Bookshelf Battler here, reporting live from the Call of Duty: Advanced Warfare battlefront. I have to hand it to this game. Such ultimate realism – the sights, the sounds, the blasts, the getting shot twenty times and then hiding behind a corner until you get better – ok, so maybe the realism factor isn’t all that high but still it is an all around A+ game.
This week I’m celebrating this game with a tie-in to literary war quotes – mentions in literature about that most necessary (or unnecessary?) of all evils – war. War. Ungh. Goo God yah huh – what’s it even good for? Absolutely nothin.’
In 1984, (the book, not the year that happened thirty years ago – hey what do you know, Happy Anniversary 1984!) by George Orwell, a vivid portrait the ultimate police state is created, so much so that the novel gave rise to the phrase, “Big Brother is watching you.”
What did this book have to say about violence – as in organized violence ,or in other words, war? Check it out:
“Those who abjure violence can only do so by others committing violence on their behalf.” – George Orwell, 1984
Don’t be fooled by the catchy use of the word, “Battle” in the title of this blog. I’m all for peace, happiness, and tranquility. But George makes a good point. Constant threats abound – both from criminal degenerates at home and terrorists abroad. We are able to sit around and type on our blogs, drink our Mountain Dew, and play our video games because “rough men,” i.e. police and soldiers are taking up arms on our behalf and keeping the bad guys at bay. Here’s what else George had to say on the subject:
“People sleep peacefully in their beds only because rough men stand ready to do violence on their behalf.” – George Orwell, 1984
My opinion, police and military types often get a bad rap. They’re often portrayed in pop culture as savages, jerks, people on a power trip who just enjoy committing acts of violence and while I suppose there will always be a few bad apples in any bunch, we have to be honest with ourselves and realize that we are able to live peaceful lives because the government employs “rough men” (and hey – even “rough women!” to fight on our behalf.
This concept was further immortalized in the 1992 military courtroom drama film, A Few Good Men. Remember the character Col. Nathan Jessup played by Jack Nicholson? Here’s the direct quote of his infamous “You Can’t Handle the Truth!” speech:
“Son, we live in a world that has walls, and those walls have to be guarded by men with guns. Who’s gonna do it? You? You, Lt. Weinburg? I have a greater responsibility than you could possibly fathom. You weep for Santiago and you curse the Marines. You have that luxury. You have the luxury of not knowing what I know – that Santiago’s death, while tragic, probably saved lives. And my existence, while grotesque and incomprehensible to you, saves lives. You don’t want the truth because deep down in places you don’t talk about at parties, you want me on that wall, you need me on that wall. We use words like honor, code, loyalty. We used these words as the backbone of a life spent defending something. You use them as a punchline. I have neither the time nor the inclination to explain myself to a man who rises and sleeps under the blanket of the very freedom that I provide and then questions the manner in which I provide it. I would rather you just said thank you, and went on your way. Otherwise, I suggest you pick up a weapon and stand a post. Either way, I don’t give a damn what you think you are entitled to.” – Jack Nicholson as Col. Nathan Jessup in A Few Good Men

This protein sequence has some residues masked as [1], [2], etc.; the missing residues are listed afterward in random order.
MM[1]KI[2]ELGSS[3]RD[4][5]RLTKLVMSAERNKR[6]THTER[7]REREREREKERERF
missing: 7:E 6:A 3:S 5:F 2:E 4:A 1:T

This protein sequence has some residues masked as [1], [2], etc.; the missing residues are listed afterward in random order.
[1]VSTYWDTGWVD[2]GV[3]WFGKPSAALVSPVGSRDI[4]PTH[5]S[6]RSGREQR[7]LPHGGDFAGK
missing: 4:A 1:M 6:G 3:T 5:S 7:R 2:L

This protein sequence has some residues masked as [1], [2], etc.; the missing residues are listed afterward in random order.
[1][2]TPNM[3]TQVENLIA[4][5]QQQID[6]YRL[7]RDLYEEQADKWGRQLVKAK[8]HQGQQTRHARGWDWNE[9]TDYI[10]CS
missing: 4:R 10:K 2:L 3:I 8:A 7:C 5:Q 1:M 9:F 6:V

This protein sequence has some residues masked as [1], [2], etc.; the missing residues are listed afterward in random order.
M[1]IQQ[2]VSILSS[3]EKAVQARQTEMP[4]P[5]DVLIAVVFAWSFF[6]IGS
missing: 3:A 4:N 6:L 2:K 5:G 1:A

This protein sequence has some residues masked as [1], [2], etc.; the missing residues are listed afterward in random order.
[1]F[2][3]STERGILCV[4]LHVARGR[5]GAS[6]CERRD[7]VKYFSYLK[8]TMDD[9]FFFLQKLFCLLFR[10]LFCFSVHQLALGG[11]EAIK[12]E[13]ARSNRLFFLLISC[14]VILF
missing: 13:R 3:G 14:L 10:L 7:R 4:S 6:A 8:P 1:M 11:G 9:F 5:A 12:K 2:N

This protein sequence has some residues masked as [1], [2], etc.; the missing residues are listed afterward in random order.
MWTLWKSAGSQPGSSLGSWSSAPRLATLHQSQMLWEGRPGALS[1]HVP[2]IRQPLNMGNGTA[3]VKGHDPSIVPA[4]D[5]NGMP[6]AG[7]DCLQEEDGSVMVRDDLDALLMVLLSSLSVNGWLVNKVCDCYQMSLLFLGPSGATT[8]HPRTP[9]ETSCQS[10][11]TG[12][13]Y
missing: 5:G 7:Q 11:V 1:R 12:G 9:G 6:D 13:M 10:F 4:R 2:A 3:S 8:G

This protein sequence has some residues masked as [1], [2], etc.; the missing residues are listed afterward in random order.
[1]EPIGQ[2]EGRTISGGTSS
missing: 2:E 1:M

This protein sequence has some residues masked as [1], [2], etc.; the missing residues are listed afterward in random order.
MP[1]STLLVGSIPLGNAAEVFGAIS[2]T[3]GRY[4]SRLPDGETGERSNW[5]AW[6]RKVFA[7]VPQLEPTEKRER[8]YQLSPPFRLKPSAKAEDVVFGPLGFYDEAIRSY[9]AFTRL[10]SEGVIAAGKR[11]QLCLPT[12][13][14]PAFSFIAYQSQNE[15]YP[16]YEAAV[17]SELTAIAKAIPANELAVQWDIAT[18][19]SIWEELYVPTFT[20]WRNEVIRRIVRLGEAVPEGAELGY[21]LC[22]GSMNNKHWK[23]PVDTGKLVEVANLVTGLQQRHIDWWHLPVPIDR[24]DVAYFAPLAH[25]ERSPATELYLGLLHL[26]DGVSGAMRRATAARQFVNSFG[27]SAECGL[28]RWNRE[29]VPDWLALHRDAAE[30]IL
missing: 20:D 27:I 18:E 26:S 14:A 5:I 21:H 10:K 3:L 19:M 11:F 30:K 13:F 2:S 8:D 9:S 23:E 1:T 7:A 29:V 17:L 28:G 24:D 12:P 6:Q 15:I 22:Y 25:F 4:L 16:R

Well, maybe this is not the best example since Jessup was the bad guy in the film but overall, the main point – if you feel the need to criticize police and the military for being “rough men,” try to also keep in mind that their “roughness” is very much needed.
And don’t forget – my Call of Duty character will be exploded 50 times tonight by frag grenades, many of which I tossed accidentally at my own feet, so that you can play peaceful video games like Mario Kart and Minecraft.
Full disclosure – I have to give props to NBC’s The Blacklist because Raymond “Red” Reddington used Orwell’s quote in this week’s episode. When I heard it, I was like, “Thank you, James Spader! There’s a blog post!”
In conclusion – don’t forget to subscribe to this blog and follow @bookshelfbattle.com on Twitter.
And if you’re a Walking Dead fan – stop by Sunday night to discuss the latest episode! What is Carol going to do as a patient at the evil hospital, anyway?